Australia-via-LA pop picker Sam Sparro has just toured with labelmate Robyn. She next tours with Madonna in Europe, while he next plays his first headline spots across Blighty.
Tonight would be an indication of whether his graduation is too soon. Sparro’s chart-munching anthem Black And Gold – and a penchant for intriguing designer costumes – propelled him onto playlists and into festivals. But is he a one hit wonder, a one trick pony, a one song guy?
Since we saw him at Brighton’s Great Escape festival last month, Sparro has found himself a triptych of black-clad backing divas sporting gold necklaces, and a red keytar to flounce about with. He’s reworked several of his debut album’s songs to feature even more individualistic vocal touches. All this has served to ramp up his set’s theatricality. Previously reliant solely on his note-perfect voice, the Sam Sparro live experience now has rather more going for it than even a couple of months ago.
As befits divas everywhere, Sparro indulges in a costume change half way through, but he sparks off his backing vocalists too. They fan each other with matching towels and each gets her spot in the limelight in what could best be described as a diva-off while he flounces off to change into something even more improbable.
It’s all great fun, and that’s what Sparro seems unashamedly to be about. During Black And Gold he leaps off the stage and touches the willing hands of his public, several of whom come running back to their friends beaming. And with his sequinned top and reflective, bumcheek-hugging trousers he sparkles like a robotic mirrorball as he struts, bodypops, poses and squeals, Prince-like, between lyrics.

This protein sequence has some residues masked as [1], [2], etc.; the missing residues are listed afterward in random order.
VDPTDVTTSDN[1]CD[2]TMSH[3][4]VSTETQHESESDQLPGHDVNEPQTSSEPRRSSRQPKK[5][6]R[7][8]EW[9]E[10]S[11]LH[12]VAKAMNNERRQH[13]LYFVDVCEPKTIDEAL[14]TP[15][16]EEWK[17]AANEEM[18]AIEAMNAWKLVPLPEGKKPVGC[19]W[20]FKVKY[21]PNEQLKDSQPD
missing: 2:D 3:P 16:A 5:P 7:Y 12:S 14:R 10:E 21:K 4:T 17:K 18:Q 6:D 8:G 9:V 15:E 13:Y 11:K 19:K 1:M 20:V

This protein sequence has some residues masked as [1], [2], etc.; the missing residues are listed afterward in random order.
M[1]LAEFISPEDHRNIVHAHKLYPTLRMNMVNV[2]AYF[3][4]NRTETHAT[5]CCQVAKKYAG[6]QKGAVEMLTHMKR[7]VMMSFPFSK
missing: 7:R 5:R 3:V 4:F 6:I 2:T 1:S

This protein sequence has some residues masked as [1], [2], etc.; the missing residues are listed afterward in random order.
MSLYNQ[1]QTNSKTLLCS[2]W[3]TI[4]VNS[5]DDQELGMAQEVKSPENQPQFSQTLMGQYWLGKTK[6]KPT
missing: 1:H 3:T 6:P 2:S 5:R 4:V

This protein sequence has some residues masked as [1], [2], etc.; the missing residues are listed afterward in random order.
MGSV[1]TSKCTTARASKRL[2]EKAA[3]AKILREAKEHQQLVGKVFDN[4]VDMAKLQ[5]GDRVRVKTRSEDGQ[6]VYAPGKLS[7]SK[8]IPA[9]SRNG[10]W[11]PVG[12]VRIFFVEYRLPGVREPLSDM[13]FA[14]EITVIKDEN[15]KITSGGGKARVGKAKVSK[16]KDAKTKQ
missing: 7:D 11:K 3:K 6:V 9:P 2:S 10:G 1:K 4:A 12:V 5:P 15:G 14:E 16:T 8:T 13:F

In amongst the gems there is filler, as with the album. But despite the set being largely the same as he’s been playing since his London debut at the Camden Crawl in April, the songs have markedly grown on the road. Sparro seems well able to note what works and what doesn’t, and the material is elastic enough to allow for modifications as he sees fit. 21st Century Life, accordingly, is greeted with almost as much enthusiasm as his first hit now.
The set had been preluded with a DJ set of late ’80s electropop, the likes of The Shamen‘s Ebeneezer Goode reminding the fair-to-middling crowd of their youth. Or in some cases, of their days in nappies. It seemed appropriate then that it closed with a cover medley comprised of Black Box‘s Ride On Time and Crystal Waters‘ Gypsy Woman, both showing off the four considerable vocal talents on stage. It’s high time somebody covered Ride On Time, a fabulously over-the-top class act from 1989, and Sparro, in thrall to acid house and all things electro, is the ideal artist for it.
He’s only been at this music career malarkey for a few months, but you have to wonder when the call from Madge will come for Sparro to join her on the road too.